“We believed that the land at the farms, will still be grown and worked, the animals would still be fed. So, in general, the agricultural business has not changed as you have the number of acres and animals that you have, and you still would need to look after them and that hasn’t increased or decreased.”
This theme of constant and continuing really underlines how Andersen and Lamb see that the agricultural tyres business has been less adversely impacted than other sectors such as passenger, truck, and bus tyres. This was illustrated further by the fact that Bridgestone only had to close their manufacturing facilities in Northern Spain for about a week and the very little furlough taken by the company according to Agricultural product manager, Anderson.
We stopped looking back at what 2020 and early 2021 had been and began to look forward to what will be, as Commercial Tyre Business asked Andersen and Lamb about what trends they foresee in the agricultural tyre business and the technology advances they were anticipating in the future.
Smart Tyres, IF and VF Technology and Heavier Tractors
Lamb asserted that besides a general drive towards sustainability and the company’s own focus in driving sustainability and productivity, protecting the environment and being socially responsible, the big trend for the agricultural sector has been for smart and intelligent tyres.
“The trend we see would be more towards smart tyres and not just tyres that are black and round with some air in it. But also what digital information we can bring and what we can couple into the tractor itself as a total mobility solution,” explained Lamb.
“These smart tyres capture data, but also have the ability to maintain the correct footprint, irrespective of whether you change your load, speed, or the terrain or soil type. That’s where one aspect of the future is going in terms of a tyre.”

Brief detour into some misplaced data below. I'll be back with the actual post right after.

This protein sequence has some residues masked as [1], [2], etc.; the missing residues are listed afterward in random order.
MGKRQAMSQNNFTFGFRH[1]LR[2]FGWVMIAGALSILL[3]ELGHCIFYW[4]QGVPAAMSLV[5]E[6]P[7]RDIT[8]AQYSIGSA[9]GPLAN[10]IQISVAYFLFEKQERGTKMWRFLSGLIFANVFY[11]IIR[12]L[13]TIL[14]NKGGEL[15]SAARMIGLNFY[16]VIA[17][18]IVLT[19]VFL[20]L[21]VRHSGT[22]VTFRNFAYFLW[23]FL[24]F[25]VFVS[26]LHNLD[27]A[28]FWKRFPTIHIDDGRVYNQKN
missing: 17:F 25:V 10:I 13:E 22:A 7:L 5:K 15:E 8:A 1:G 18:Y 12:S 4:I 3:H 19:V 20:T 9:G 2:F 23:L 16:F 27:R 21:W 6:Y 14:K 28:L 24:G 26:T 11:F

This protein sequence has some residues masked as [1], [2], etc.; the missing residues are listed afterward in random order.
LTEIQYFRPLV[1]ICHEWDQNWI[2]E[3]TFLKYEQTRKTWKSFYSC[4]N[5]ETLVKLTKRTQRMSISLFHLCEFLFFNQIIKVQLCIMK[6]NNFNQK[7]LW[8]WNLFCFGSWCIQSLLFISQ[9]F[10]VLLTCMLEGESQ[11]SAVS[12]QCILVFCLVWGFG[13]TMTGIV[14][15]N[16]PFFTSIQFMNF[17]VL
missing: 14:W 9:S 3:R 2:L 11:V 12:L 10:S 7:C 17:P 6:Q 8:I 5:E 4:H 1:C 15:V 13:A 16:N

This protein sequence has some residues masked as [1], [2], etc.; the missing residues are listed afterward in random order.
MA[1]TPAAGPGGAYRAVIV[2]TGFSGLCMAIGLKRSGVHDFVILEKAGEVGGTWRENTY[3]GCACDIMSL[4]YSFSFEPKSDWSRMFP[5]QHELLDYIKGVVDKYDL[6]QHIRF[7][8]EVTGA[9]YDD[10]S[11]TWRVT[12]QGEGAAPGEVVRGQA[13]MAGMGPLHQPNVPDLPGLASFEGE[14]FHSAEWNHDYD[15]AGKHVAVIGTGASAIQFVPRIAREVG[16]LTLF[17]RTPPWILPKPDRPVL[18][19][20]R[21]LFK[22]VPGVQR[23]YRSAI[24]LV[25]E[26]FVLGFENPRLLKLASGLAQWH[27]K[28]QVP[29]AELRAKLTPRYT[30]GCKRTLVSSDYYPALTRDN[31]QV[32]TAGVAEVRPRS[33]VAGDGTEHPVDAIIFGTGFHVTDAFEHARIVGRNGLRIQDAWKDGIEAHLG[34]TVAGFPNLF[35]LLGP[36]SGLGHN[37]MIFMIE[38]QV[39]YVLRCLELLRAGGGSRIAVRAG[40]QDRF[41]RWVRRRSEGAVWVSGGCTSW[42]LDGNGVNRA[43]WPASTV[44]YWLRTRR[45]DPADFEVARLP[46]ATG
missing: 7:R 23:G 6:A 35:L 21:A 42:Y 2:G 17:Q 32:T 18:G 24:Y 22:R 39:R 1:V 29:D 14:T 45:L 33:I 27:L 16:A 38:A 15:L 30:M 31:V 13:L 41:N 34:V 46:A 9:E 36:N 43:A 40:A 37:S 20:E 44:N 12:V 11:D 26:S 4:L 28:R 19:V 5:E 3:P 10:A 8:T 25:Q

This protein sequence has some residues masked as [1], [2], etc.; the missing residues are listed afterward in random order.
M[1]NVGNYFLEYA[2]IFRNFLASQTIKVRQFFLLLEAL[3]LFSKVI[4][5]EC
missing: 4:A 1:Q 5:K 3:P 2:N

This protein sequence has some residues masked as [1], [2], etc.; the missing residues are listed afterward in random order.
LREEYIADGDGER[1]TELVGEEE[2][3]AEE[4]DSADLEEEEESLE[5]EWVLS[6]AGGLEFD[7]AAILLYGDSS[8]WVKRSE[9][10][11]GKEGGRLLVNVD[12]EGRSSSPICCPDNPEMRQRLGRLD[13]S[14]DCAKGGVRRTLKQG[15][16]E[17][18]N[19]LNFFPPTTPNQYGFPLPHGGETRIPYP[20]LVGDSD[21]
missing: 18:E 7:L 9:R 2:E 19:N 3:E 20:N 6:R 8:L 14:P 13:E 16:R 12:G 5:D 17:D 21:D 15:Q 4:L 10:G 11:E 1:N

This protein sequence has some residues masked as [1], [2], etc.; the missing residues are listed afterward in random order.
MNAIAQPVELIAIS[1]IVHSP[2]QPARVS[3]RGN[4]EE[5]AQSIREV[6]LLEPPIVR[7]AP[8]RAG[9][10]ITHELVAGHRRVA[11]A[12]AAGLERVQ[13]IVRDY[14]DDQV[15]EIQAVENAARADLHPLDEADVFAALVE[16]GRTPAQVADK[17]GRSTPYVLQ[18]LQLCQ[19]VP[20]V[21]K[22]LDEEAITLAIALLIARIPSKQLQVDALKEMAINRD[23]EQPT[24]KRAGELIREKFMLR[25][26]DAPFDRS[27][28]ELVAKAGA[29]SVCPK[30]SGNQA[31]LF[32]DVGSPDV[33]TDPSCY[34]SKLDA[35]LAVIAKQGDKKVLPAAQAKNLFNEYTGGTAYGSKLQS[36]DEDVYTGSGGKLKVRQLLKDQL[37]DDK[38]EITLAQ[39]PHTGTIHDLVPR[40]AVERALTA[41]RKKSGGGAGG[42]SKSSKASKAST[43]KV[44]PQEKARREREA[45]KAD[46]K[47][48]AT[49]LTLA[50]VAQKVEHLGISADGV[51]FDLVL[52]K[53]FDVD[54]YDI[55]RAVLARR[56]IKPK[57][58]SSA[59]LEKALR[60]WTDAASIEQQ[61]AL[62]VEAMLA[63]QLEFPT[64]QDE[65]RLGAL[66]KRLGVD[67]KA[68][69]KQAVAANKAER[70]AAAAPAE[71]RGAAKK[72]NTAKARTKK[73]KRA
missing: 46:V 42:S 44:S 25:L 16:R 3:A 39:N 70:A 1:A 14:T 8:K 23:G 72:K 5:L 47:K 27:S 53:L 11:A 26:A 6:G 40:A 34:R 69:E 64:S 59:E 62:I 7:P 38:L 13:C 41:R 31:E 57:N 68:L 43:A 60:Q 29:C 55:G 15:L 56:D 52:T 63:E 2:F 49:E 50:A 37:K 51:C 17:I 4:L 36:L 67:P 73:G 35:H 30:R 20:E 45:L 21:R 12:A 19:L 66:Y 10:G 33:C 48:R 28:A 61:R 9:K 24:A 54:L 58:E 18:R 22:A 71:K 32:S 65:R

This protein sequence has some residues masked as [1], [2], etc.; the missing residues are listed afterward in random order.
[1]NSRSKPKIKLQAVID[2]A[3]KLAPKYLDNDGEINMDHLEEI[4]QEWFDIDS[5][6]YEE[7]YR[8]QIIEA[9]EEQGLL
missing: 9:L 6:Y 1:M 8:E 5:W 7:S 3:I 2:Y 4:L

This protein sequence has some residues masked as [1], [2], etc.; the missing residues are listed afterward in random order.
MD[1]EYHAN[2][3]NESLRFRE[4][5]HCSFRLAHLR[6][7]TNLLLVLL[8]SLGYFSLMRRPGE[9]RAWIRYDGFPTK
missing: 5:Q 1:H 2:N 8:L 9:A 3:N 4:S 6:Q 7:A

This trend according to Lamb is being driven by ‘productivity from the farmer’ as they search for more ways to be efficient. This once again led to a key trend that has been identified by every manufacturer that we have spoken to during this feature: bigger, faster, heavier tractors.
Lamb said, “Going forward tractors are going to get bigger and have higher horsepower and with that comes heavier tractors and heavier implements in order to deliver higher productivity and improve profitability.”
How does that impact Bridgestone from a tyre perspective? Lamb had a clear response.
“From a tyre perspective, we're looking at greater surface contact areas. Therefore, we've got the IF and then we've got the VF and then we're looking towards whatever comes next, to get that larger footprint in contact with the ground. One of the strategies we are considering if we can’t go wider, is to go taller in order to achieve that bigger footprint and carrying capacity.”
Andersen agreed with Lamb’s assessment, “I fully agree with you. You’re absolutely right that we are looking at very big tyres. They are getting bigger or taller, because the tractors are getting bigger, and the horsepower continues to go up.”
Andersen moved on to consider the impact of autonomous tractors or robots in the field and how that could impact product development.